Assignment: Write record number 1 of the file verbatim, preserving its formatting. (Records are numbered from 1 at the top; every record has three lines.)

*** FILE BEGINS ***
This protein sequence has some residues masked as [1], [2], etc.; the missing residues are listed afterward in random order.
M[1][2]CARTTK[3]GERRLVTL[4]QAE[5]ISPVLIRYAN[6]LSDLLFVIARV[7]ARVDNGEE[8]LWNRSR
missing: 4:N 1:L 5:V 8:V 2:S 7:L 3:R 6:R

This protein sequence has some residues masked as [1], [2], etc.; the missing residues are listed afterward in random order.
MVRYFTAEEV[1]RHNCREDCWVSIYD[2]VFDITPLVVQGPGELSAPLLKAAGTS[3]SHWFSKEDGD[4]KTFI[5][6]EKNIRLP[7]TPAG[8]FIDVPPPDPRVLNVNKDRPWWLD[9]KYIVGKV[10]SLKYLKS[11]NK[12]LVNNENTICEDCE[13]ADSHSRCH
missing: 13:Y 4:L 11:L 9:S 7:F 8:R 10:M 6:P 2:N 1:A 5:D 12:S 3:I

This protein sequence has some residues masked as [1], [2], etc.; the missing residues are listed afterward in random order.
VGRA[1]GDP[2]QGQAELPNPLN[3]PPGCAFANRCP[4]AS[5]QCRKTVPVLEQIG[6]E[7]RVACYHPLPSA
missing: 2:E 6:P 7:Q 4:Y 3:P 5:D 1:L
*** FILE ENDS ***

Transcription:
This protein sequence has some residues masked as [1], [2], etc.; the missing residues are listed afterward in random order.
M[1][2]CARTTK[3]GERRLVTL[4]QAE[5]ISPVLIRYAN[6]LSDLLFVIARV[7]ARVDNGEE[8]LWNRSR
missing: 4:N 1:L 5:V 8:V 2:S 7:L 3:R 6:R